Weaker year ahead
Faltering first half sales for two major retailers raise questions about consumer confidence and the outlook for retail sales in 2015, but also indicate that aggressive expansion is possibly cannibalising their sales.
JB Hi-Fi has produced top line sales growth of 1.3 per cent for the half year ended December 31, but comparable store sales fell by 0.7 per cent in the period despite expansion into new categories.
Kathmandu has maintained strong topline revenue growth of 6.9 per cent and a creditable 2.8 per cent in same store sales, but the chain’s profits have crashed as its higher operating costs overtake its deep discounting strategy.
Both have pursued aggressive expansion strategies that have secured market share gains, top line sales growth and, until this half, solid earnings vis a vis other retailers.
There is now little doubt that the reporting season for the retail sector will reflect a disappointing first half as consumers continue to restrain their spending.
The political ructions in Federal and State Governments, including the elections in Victoria and Queensland, reflect the concern of consumers as much as voters about the economy and jobs and, while it has been welcomed by the retail industry groups, the latest cut in interest rates is unlikely to boost confidence and spending.
JB Hi-Fi and Kathmandu, along with The Reject Shop, Super Retail Group, and Country Road, have been the most consistent performers in sales growth for several years but only Country Road has maintaining solid growth in the past 18 months.
Super Retail Group has considered the cannibalisation issue as part of a review of its business, but the other three chains are apparently not overly concerned about the issue and are continuing with expansion plans.
Richard Murray, JB Hi-Fi’s CEO, is confident the chain will generate a stronger sales performance and meet its profit expectations for the full financial year after more robust sales in January that lifted same store increases by seven per cent and improved year to date comparable store sales from the negative 0.7 per cent of the first half to a positive 2.2 per cent.
The improved sales have been driven by deep discounting as part of new year sales and bombarding customers with deals on emails, three or four emails a week.
Kathmandu has used the same tactic with incessant emails promoting deep discounts that have now arguably damaged the chain’s pricing structures.
It has apparently exhausted its discount strategy, and new CEO, Xavier Simonet, now faces some critical decisions on the product range, discounting and marketing strategies, and store development.
Simonet is due to take up his position in six months, with acting CEO, Mark Todd, focused on a turnaround in the second half of the current financial year.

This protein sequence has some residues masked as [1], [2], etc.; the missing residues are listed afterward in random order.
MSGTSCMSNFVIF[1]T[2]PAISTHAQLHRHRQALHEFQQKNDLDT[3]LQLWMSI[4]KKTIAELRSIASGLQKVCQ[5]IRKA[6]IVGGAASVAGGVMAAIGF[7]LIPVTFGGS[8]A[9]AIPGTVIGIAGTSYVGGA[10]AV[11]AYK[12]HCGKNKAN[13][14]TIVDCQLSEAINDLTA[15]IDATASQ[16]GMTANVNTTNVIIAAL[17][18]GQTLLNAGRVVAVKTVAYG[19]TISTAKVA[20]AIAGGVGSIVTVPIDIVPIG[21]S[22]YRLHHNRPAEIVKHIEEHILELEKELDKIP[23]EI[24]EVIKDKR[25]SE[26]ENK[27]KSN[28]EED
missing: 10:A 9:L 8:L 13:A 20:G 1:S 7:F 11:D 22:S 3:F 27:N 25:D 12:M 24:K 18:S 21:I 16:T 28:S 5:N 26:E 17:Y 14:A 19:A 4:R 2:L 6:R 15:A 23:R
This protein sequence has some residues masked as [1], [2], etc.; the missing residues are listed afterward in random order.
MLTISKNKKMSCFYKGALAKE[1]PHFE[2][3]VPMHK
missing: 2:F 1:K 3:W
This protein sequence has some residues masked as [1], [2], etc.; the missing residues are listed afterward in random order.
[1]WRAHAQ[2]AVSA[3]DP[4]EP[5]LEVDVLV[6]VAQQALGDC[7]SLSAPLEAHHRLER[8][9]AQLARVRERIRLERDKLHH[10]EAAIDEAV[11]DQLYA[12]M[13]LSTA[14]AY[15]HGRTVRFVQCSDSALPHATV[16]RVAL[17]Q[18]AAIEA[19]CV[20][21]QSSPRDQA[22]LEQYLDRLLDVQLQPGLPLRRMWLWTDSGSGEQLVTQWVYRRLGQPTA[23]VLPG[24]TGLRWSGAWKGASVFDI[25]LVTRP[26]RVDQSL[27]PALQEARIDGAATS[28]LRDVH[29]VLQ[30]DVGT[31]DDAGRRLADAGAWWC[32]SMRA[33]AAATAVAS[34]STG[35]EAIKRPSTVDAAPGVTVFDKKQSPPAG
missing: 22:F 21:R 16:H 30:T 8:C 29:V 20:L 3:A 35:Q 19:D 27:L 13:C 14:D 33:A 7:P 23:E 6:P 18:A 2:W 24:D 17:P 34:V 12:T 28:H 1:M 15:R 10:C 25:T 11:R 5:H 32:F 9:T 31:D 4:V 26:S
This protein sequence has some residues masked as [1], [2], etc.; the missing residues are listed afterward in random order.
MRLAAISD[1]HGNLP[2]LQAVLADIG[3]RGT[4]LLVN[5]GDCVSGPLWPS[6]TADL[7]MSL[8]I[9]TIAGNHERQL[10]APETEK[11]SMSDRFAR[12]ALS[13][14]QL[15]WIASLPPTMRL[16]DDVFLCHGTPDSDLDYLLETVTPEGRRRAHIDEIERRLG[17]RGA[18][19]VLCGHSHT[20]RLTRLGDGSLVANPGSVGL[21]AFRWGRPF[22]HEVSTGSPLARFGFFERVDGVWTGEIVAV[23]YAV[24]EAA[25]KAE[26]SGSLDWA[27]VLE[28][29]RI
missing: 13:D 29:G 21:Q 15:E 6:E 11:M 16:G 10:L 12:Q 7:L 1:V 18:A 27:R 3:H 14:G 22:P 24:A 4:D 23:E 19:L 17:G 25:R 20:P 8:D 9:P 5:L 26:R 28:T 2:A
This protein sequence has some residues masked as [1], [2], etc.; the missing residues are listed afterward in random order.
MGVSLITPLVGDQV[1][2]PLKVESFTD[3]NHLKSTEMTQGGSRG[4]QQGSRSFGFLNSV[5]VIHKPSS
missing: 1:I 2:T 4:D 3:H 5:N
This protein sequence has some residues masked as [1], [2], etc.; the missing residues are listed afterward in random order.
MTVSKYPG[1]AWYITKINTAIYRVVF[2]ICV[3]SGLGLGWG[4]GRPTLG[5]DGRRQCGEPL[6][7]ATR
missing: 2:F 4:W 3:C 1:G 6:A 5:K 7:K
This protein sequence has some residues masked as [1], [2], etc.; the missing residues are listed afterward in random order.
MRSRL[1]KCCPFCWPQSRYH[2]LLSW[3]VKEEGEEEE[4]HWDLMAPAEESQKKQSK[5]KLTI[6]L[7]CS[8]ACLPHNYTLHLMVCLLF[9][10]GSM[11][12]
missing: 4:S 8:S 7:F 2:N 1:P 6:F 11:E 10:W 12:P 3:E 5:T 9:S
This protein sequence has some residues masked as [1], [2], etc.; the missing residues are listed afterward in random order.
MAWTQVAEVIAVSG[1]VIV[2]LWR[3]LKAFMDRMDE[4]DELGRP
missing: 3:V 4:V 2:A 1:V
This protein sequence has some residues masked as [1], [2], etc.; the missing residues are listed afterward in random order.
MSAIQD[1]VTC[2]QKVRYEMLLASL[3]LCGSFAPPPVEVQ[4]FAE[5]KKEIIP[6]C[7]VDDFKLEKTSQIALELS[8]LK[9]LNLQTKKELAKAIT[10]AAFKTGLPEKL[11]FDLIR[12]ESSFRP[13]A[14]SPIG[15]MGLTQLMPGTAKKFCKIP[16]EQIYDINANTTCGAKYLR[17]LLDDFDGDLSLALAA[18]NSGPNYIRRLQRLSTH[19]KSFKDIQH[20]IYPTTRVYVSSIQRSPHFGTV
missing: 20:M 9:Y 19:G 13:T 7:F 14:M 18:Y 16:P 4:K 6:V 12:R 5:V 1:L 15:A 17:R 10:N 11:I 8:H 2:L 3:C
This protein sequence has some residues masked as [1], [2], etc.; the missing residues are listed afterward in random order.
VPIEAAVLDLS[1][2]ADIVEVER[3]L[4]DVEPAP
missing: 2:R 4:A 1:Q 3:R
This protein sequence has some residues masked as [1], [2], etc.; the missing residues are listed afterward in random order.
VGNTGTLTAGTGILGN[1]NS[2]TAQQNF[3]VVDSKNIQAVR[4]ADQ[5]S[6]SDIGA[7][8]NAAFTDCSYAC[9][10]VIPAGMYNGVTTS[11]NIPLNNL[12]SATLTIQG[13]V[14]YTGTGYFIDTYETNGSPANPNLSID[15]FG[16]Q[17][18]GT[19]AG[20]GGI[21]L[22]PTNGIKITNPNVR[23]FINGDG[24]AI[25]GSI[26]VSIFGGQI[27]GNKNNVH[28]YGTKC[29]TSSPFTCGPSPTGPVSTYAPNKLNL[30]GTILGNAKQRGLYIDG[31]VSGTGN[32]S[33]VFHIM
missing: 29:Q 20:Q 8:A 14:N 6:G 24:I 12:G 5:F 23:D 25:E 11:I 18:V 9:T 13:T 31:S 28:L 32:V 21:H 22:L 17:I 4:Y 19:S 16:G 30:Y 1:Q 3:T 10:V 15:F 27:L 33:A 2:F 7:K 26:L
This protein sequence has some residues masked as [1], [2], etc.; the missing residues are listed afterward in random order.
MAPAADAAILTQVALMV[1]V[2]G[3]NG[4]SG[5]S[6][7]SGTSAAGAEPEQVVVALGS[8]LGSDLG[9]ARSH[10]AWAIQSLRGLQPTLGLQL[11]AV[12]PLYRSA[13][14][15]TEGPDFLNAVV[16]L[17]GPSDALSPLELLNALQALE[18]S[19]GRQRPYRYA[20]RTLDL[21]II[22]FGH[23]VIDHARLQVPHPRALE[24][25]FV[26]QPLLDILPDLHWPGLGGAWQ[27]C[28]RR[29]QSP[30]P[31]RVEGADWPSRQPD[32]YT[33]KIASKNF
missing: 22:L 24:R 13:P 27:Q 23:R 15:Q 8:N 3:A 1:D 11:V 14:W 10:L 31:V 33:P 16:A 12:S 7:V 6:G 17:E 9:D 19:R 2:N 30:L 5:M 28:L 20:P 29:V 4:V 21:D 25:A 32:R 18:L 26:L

The chain has indicated it will post its first loss since floating on the Australian Stock Exchange five years ago.
The projected loss is between $950,000 and $1.9 million for the half, compared with a $10.8 million profit for the comparable period in 2014, despite a lift in top line sales from $159 million last year to $170 million.
Kathmandu’s same store sales have slumped and margins have fallen markedly as the chain attempted to clear excess stock.
Todd is hopeful of an improvement in the current half, with Easter and winter sales historically generating around 60 per cent of full year sales and up to 70 per cent of annual earnings.
Todd has reviewed promotional activity and adjusted marketing campaigns for the second half, but has not indicated whether Kathmandu will reduce the week in week out discounting activity that has impacted on its pricing credibility or refocus its store expansion.
JB Hi-Fi’s Murray would appear to have an easier task than Todd, as JB Hi-Fi has more opportunities in product ranges and can look to new technology products to help lift sales and earnings.
Despite this, JB Hi-Fi faces competition from online retailers in many of its categories, and earnings growth is likely to be constrained by the chain’s entry into lower margin categories as part of its JB Hi-Fi Home concept, higher operating costs, and weaker buying power resulting from the falling Australian dollar.
Murray believes the JB Hi-Fi Home format represents a “significant growth opportunity as it leverages the strength and trust” of the company’s brand, with annual sales of home appliances of around $4.6 billion and a trend towards “connected homes” that utilise new technology.
He says connected homes using smart appliances to control household appliances could generate between $500 million and $1 billion in annual sales.
Financial analysts are not quite so enthusiastic, noting that margins are under pressure in home appliances, and sales for the new format stores are lower than forecast.
There are 39 stores in the Home format following the opening of three new stores and conversion of 14 in the first half.
The chain plans to open two more new stores and convert another 11 JB Hi-Fi outlets for a target of 52 Home format stores by the end of the financial year, with a view to having 75 stores trading as JB Hi-fi Home by June 2016.
JB Hi-Fi has 185 stores across Australia and New Zealand, and has a published target of 214 stores, but the cannibalisation issue is now likely to become a consideration.
Net earnings for the first half of the 2015 financial year were down 1.9 per cent to $130 million compared to $132.9 million in 2014.
While store development has been a key focus for JB Hi-Fi’s growth, it also made a significant investment in online sales and achieved a 13.5 per cent lift to $48.7 million, representing two per cent of total revenues.
This story first appeared in Inside Retail PREMIUM issue 2032. To subscribe, click here.